We balanced this wall by keeping the fireplace painted the same tone as the kitchen cabinetry while the built-in was reconfigured and then painted the same color as the walls, Amazing Gray. This helps the built-in recede slightly, see below image, allowing the fireplace to become the focal point. The stunning vintage painting of a stork also helps bring the eye to the center of this wall.



The furniture layout was also reworked with the goal of bringing in more seating and improving traffic flow.



As I mentioned in my previous post on this space, it is a room that showcases a successful mix of "High" and "Low".


The rug and mantel urns are from HomeGoods, the pair of deer in the built-in were found at Goodwill and sit next to Jonathan Alder pottery. Many pieces were repurposed, while the splurge item are the Imperial Trellis drapes in Citrine.


The husband's favorite well worn leather chair...


and a simply fabulous mirror.


Next, the dining room at the front of the house. Again, note how the golden yellow walls and ceiling are the dominant feature of the space.



By simply painting the walls a warm chocolate brown and the ceiling white the space is beautifully transformed.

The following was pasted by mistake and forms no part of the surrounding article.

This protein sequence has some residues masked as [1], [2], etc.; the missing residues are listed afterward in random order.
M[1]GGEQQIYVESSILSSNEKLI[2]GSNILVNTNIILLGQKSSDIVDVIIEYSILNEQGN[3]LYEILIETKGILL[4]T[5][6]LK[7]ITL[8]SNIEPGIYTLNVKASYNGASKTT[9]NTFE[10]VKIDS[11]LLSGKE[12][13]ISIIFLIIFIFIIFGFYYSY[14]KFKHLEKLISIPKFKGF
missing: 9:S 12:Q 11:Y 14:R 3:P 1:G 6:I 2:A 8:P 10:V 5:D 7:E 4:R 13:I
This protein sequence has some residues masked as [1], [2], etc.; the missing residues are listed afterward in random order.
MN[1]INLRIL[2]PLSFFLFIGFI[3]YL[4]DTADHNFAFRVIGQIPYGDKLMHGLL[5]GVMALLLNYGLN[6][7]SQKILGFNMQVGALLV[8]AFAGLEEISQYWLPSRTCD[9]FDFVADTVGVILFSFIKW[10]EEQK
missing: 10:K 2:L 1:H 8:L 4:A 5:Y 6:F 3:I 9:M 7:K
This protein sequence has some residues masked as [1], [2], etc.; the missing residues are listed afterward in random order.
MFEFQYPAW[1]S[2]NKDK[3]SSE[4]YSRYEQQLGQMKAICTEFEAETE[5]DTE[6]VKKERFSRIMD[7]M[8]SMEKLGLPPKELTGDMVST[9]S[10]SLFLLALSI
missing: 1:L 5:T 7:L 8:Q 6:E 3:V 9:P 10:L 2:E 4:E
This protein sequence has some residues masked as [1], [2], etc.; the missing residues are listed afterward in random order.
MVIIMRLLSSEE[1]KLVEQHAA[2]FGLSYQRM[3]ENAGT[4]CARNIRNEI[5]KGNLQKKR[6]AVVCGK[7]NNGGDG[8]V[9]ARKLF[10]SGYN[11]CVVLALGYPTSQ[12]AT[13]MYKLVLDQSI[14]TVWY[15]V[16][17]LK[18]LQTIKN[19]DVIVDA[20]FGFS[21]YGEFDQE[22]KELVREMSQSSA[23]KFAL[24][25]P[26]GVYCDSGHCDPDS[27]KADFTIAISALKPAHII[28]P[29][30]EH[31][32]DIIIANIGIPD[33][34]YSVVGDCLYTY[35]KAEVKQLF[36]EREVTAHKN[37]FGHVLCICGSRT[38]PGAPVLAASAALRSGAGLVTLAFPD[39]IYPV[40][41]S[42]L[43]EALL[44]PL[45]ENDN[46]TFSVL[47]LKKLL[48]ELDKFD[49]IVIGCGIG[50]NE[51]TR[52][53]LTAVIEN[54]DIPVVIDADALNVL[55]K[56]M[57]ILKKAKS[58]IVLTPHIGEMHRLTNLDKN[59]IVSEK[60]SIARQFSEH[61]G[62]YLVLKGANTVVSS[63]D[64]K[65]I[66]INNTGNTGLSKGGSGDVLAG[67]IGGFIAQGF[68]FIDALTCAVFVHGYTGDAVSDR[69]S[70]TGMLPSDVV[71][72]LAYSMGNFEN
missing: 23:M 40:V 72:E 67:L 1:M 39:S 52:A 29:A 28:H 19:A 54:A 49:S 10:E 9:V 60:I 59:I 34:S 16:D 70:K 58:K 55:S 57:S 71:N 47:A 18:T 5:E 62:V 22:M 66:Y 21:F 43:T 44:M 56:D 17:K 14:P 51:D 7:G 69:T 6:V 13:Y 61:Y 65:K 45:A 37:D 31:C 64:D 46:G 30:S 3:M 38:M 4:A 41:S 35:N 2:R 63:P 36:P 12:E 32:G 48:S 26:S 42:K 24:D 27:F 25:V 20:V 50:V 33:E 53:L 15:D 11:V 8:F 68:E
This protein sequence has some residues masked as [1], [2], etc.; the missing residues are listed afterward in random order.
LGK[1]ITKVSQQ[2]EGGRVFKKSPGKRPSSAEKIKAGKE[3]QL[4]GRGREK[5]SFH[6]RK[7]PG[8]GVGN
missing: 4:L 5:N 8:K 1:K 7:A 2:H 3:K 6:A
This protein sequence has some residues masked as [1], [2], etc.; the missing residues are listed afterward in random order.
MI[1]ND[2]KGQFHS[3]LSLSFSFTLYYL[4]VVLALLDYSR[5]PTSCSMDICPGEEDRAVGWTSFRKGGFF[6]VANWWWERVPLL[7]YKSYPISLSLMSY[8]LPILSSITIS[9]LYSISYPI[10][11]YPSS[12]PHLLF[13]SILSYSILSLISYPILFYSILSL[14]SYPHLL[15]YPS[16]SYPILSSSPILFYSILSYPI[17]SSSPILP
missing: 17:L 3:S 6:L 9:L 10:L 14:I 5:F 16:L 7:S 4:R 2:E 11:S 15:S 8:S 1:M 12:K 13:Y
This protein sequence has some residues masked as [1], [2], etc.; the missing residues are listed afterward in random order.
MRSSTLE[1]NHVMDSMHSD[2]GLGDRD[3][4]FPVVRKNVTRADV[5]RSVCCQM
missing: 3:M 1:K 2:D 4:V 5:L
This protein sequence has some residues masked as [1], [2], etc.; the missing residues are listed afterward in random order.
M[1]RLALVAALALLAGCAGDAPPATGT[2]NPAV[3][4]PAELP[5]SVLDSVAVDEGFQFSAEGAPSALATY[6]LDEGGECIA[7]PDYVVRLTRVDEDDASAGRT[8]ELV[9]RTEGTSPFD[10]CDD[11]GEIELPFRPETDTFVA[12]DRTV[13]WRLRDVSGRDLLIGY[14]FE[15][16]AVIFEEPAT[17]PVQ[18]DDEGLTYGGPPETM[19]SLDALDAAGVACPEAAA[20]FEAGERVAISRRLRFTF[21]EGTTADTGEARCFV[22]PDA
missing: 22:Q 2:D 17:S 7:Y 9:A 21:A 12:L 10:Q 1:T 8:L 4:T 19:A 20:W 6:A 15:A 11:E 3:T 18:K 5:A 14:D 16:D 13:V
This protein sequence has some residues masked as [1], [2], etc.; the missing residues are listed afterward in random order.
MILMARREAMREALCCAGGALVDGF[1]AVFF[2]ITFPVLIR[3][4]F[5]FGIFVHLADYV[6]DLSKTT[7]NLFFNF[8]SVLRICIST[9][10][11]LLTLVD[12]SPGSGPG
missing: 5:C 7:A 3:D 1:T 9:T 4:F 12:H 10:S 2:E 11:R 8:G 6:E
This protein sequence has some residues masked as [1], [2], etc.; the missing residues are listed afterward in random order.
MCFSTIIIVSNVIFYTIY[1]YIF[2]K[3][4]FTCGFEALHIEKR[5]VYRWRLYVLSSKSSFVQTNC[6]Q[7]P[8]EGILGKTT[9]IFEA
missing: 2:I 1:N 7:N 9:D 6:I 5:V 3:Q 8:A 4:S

Kim tells me she is trying to get the courage to paint these chairs. I'd say with all the big changes she has made already, what is stopping her from painting a few chairs?!? I'll paint them for her if she doesn't. She feels they match the room too well and I agree. Another color would allow the beautiful table, made from beams taken from an old train station, to stand out and become more of a feature of the room.


Here she had no fear. The shelves are backed with a light blue wrapping paper, picking up on a hint of blue in the rug, which belonged to her husband's father. More "High" and "Low" in this space as well. The drapes are made from fabric found at JoAnn Fabrics for under $10 a yard, the cachepot is from Target and the vases are from West Elm.


The final room in the tour is a mud room, and while this space is still in progress...I would take it in a heartbeat! Look at all this storage and space, a dream...really.


Additional plans include hanging a large cork board over the countertop, with more shelving to hold Kim's ever growing collection of home decor magazines and a chalkboard magnetic wall. Yes, a home is never really done!



I hope you have enjoyed the tour of this beautiful home. Kim has a great eye for detail and a talent for finding special pieces, as well as the ability to see a project through to its completion. After we worked together she told me what an inspiration I had been and how I had helped her to stop doubting her own abilities. So much so that Kim has started taking on clients of her own! But that shouldn't be a surprise after viewing her home.

To learn how you can work with Kim, or to simply tell her how much you love her home, write her at: kbiggsdesign@gmail.com